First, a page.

As far as I'm concerned, photojournalists and news photographers will have no reason to use Photoshop once Lightroom 2.o is available. It does all of the fixes a good photojournalist should be limited to when using a digital darkroom. Even for photographers who are allowed the leeway to do a lot more retouching or changing, Lightroom 2.0 should meet most needs.

The library will hold a lot more images than the search engine for 1.0 permits. I've got about 18,000 in my library now, and I sometimes get the spinning beach ball.

I expect to spend a lot of time this summer working on key words and metadata for my older images. It will make things a lot easier to find in the future. I'm also planning to practice what I preach and get these images registered before I use them on the web.

During the workshop I took some wonderful pictures of my horse and some of the other horses at the barn which have good potential for licensing. I haven't been represented by an agency since my last agency went out of business last year, so I may start looking for new representation based on these pictures--or maybe I'll just plan on doing my own licensing. I've been so unimpressed by the way stock agencies work these days--I'm stuck in a mind-set that says an agency gets no more than 50% of he license fee. I don't think that Getty or Corbis deserve 83% of the much lower fees they seem to get for photographs these days.

I also don't understand why photographers are willing to sell themselves out for so little. Seth mentioned that magazine photographers are the only category of photographers who are actually making less money than they were 30 years ago. If you want to make money in photography, shoot weddings--if you can deal with the mother of the bride or bridezilla herself. I never wanted to, which is why I pretty much avoided carriage-trade work altogether.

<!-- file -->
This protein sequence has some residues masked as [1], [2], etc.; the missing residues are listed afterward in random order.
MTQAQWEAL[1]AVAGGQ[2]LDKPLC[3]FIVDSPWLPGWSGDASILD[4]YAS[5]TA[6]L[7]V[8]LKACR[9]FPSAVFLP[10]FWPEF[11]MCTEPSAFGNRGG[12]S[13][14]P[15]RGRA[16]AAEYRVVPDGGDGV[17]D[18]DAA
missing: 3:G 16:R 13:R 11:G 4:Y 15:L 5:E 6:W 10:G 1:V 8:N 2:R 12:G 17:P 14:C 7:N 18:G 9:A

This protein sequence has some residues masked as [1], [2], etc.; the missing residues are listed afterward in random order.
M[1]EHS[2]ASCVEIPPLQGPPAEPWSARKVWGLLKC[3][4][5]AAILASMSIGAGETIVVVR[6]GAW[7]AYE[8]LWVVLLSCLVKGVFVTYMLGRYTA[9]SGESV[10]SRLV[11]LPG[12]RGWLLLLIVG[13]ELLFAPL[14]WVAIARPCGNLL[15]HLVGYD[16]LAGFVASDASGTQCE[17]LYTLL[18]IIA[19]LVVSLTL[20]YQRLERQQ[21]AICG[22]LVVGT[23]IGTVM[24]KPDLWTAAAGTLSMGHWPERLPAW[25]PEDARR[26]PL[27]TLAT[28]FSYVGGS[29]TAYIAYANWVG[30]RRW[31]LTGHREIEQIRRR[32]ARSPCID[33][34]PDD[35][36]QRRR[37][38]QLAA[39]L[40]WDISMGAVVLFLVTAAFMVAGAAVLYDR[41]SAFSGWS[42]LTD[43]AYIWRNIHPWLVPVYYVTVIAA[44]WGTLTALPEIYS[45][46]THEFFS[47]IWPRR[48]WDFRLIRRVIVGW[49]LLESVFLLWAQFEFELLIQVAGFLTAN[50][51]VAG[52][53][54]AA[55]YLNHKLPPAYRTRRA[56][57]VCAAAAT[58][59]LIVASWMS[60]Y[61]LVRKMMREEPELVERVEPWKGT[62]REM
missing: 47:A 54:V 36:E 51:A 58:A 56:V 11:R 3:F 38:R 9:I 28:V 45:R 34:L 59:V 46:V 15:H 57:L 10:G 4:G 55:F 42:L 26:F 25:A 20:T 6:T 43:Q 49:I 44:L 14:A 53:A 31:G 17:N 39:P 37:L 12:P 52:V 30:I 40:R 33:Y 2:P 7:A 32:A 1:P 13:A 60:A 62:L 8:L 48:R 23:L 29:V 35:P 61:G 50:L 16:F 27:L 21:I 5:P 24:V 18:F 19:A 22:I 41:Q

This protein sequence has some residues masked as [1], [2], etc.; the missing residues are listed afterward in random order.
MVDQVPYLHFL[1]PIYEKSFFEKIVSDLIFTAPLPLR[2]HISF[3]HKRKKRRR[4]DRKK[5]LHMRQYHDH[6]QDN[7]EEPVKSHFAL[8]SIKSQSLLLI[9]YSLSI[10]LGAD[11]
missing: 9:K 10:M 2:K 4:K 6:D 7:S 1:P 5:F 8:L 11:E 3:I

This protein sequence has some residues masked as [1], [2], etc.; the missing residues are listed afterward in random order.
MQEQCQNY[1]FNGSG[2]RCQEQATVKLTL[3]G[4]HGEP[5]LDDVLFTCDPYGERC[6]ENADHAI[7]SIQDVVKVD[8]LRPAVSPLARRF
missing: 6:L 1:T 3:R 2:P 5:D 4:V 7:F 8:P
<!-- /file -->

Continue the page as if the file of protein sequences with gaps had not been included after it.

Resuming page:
Seth and Jamie do the D65 workshops all over the country, about one a month. The workshop isn't cheap, but I really do recommend it. It teaches a good, practical way of dealing with digital work flow and that is something worth learning sooner rather than later. You can link to D65 from the list on the right side of this page. The other nice thing about doing the workshop is that there is a D65 Yahoo group, so I am part of a daily discussion about workflow, and the group includes people at Adobe who are very interested in what professional photographers think and how they work, in order to make the program more responsive to photographers' needs.

June 20 Program on Copyright and Trademark Issues

I'll be giving an overview of copyright and trademark issues concerning visual artists next Friday, June 20, for the Simi Valley Art Association. A couple of their members attended the program I did at Continental Art Supplies earlier this year and invited me to speak.

The program will be held at the Community Room of the Simi Valley Public Library at 2969 Tapo Canyon Road, Simi Valley, CA 93063. Admission is free to students with accompanying adults. Non-SVAA members donate $7 at the door. (Proceeds go to the art scholarship fund for high school students.) The room has capacity for 120 people, so ther's plenty of room. My presentation should start about 7:15 after the organization finishes some preliminary matters. There's plenty of parking and it's easy to find asw it is next to the city hall.

Programs like these give artists an opportunity to ask questions they might not otherwise be able to afford to have answered. They also serve as good opportunities to network.